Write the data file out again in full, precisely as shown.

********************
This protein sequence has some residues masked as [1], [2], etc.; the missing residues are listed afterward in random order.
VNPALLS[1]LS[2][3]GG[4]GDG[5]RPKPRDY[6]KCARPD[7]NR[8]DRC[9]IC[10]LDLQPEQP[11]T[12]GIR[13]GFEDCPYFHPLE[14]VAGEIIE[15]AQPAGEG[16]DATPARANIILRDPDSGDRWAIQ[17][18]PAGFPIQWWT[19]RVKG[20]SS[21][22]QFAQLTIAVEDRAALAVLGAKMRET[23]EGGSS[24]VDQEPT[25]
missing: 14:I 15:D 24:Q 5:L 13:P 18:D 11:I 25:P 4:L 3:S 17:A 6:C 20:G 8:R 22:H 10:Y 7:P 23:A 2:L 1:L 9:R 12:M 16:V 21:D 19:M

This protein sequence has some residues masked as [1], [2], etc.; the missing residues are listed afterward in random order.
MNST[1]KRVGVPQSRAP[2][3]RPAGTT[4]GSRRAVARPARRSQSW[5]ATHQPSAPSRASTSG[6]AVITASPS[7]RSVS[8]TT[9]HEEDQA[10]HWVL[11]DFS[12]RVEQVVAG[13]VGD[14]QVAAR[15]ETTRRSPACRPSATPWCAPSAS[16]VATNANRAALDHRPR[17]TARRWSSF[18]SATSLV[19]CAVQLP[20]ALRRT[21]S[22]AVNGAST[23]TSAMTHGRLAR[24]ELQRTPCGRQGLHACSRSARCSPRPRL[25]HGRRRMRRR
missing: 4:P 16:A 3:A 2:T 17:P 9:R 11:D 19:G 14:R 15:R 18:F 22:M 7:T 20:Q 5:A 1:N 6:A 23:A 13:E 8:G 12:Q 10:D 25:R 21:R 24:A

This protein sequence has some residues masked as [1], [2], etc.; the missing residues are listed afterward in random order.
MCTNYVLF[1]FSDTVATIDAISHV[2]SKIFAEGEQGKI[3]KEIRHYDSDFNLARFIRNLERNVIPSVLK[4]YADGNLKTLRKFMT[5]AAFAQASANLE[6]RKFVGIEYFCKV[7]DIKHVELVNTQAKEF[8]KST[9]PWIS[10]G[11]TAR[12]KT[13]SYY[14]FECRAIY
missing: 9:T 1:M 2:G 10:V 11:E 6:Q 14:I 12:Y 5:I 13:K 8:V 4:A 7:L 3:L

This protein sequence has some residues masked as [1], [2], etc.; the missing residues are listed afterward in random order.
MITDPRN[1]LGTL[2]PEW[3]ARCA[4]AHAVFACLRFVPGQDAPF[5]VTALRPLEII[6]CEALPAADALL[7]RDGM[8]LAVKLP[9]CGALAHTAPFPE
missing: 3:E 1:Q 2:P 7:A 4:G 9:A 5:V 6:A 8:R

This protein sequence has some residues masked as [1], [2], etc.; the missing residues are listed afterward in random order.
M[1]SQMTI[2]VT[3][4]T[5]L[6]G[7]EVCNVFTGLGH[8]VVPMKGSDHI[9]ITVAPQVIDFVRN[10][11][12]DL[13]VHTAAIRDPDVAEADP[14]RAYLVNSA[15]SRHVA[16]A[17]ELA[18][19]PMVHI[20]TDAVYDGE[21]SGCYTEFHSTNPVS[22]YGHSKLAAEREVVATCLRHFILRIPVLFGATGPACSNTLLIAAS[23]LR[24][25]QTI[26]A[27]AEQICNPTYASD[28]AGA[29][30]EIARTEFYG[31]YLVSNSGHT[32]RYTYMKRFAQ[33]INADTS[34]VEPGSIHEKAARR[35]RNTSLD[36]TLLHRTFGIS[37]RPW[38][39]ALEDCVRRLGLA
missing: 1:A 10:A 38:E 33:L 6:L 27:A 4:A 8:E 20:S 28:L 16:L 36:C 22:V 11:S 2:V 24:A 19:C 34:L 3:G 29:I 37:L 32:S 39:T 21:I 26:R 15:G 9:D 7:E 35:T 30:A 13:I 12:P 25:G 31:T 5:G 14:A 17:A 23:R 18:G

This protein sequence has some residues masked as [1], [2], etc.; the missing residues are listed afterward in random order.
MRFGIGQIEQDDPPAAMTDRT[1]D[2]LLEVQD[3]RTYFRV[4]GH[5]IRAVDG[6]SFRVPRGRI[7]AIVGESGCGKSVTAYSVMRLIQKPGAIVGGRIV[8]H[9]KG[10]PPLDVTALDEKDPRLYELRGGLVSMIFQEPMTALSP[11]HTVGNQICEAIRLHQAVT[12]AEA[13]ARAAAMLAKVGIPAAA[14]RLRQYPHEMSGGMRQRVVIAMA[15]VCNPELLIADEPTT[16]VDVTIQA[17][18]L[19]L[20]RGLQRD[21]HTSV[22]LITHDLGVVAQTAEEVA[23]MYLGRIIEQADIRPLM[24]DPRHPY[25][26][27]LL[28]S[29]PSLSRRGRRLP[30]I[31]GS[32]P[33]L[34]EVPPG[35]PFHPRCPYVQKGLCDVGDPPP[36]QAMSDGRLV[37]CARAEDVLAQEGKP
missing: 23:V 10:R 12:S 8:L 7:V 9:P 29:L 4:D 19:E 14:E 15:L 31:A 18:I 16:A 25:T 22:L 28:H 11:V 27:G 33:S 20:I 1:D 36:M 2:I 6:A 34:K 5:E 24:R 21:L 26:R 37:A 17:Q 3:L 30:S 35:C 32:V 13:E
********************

This protein sequence has some residues masked as [1], [2], etc.; the missing residues are listed afterward in random order.
VNPALLS[1]LS[2][3]GG[4]GDG[5]RPKPRDY[6]KCARPD[7]NR[8]DRC[9]IC[10]LDLQPEQP[11]T[12]GIR[13]GFEDCPYFHPLE[14]VAGEIIE[15]AQPAGEG[16]DATPARANIILRDPDSGDRWAIQ[17][18]PAGFPIQWWT[19]RVKG[20]SS[21][22]QFAQLTIAVEDRAALAVLGAKMRET[23]EGGSS[24]VDQEPT[25]
missing: 14:I 15:D 24:Q 5:L 13:P 18:D 11:I 25:P 4:L 3:S 17:A 6:C 20:G 8:R 22:H 10:Y 7:P 23:A 2:L 1:L 9:R 12:M 16:V 21:D 19:M

This protein sequence has some residues masked as [1], [2], etc.; the missing residues are listed afterward in random order.
MNST[1]KRVGVPQSRAP[2][3]RPAGTT[4]GSRRAVARPARRSQSW[5]ATHQPSAPSRASTSG[6]AVITASPS[7]RSVS[8]TT[9]HEEDQA[10]HWVL[11]DFS[12]RVEQVVAG[13]VGD[14]QVAAR[15]ETTRRSPACRPSATPWCAPSAS[16]VATNANRAALDHRPR[17]TARRWSSF[18]SATSLV[19]CAVQLP[20]ALRRT[21]S[22]AVNGAST[23]TSAMTHGRLAR[24]ELQRTPCGRQGLHACSRSARCSPRPRL[25]HGRRRMRRR
missing: 4:P 16:A 3:A 2:T 17:P 9:R 11:D 19:G 14:R 15:R 18:F 22:M 7:T 20:Q 5:A 1:N 6:A 23:A 13:E 8:G 12:Q 10:D 25:R 21:R 24:A

This protein sequence has some residues masked as [1], [2], etc.; the missing residues are listed afterward in random order.
MCTNYVLF[1]FSDTVATIDAISHV[2]SKIFAEGEQGKI[3]KEIRHYDSDFNLARFIRNLERNVIPSVLK[4]YADGNLKTLRKFMT[5]AAFAQASANLE[6]RKFVGIEYFCKV[7]DIKHVELVNTQAKEF[8]KST[9]PWIS[10]G[11]TAR[12]KT[13]SYY[14]FECRAIY
missing: 9:T 1:M 2:G 10:V 11:E 6:Q 14:I 12:Y 5:I 13:K 8:V 4:A 7:L 3:L

This protein sequence has some residues masked as [1], [2], etc.; the missing residues are listed afterward in random order.
MITDPRN[1]LGTL[2]PEW[3]ARCA[4]AHAVFACLRFVPGQDAPF[5]VTALRPLEII[6]CEALPAADALL[7]RDGM[8]LAVKLP[9]CGALAHTAPFPE
missing: 3:E 1:Q 2:P 7:A 4:G 9:A 5:V 6:A 8:R

This protein sequence has some residues masked as [1], [2], etc.; the missing residues are listed afterward in random order.
M[1]SQMTI[2]VT[3][4]T[5]L[6]G[7]EVCNVFTGLGH[8]VVPMKGSDHI[9]ITVAPQVIDFVRN[10][11][12]DL[13]VHTAAIRDPDVAEADP[14]RAYLVNSA[15]SRHVA[16]A[17]ELA[18][19]PMVHI[20]TDAVYDGE[21]SGCYTEFHSTNPVS[22]YGHSKLAAEREVVATCLRHFILRIPVLFGATGPACSNTLLIAAS[23]LR[24][25]QTI[26]A[27]AEQICNPTYASD[28]AGA[29][30]EIARTEFYG[31]YLVSNSGHT[32]RYTYMKRFAQ[33]INADTS[34]VEPGSIHEKAARR[35]RNTSLD[36]TLLHRTFGIS[37]RPW[38][39]ALEDCVRRLGLA
missing: 1:A 10:A 38:E 33:L 6:L 27:A 4:A 8:E 20:S 28:L 16:L 36:C 22:V 11:S 2:V 24:A 19:C 34:L 3:G 29:I 37:L 32:S 39:T 21:I 26:R 15:G 9:D 7:E 35:T 30:A 13:I 12:P 25:G 31:T 5:G 14:A 17:A 23:R 18:G

This protein sequence has some residues masked as [1], [2], etc.; the missing residues are listed afterward in random order.
MRFGIGQIEQDDPPAAMTDRT[1]D[2]LLEVQD[3]RTYFRV[4]GH[5]IRAVDG[6]SFRVPRGRI[7]AIVGESGCGKSVTAYSVMRLIQKPGAIVGGRIV[8]H[9]KG[10]PPLDVTALDEKDPRLYELRGGLVSMIFQEPMTALSP[11]HTVGNQICEAIRLHQAVT[12]AEA[13]ARAAAMLAKVGIPAAA[14]RLRQYPHEMSGGMRQRVVIAMA[15]VCNPELLIADEPTT[16]VDVTIQA[17][18]L[19]L[20]RGLQRD[21]HTSV[22]LITHDLGVVAQTAEEVA[23]MYLGRIIEQADIRPLM[24]DPRHPY[25][26][27]LL[28]S[29]PSLSRRGRRLP[30]I[31]GS[32]P[33]L[34]EVPPG[35]PFHPRCPYVQKGLCDVGDPPP[36]QAMSDGRLV[37]CARAEDVLAQEGKP
missing: 23:V 10:R 12:S 8:L 7:V 9:P 29:L 4:D 19:E 14:E 15:L 31:A 18:I 16:A 25:T 22:L 28:H 11:V 27:G 33:S 20:I 1:D 36:M 2:I 6:A 34:K 5:E 24:R 21:L 26:R 37:A 17:Q 3:L 30:S 35:C 32:V 13:E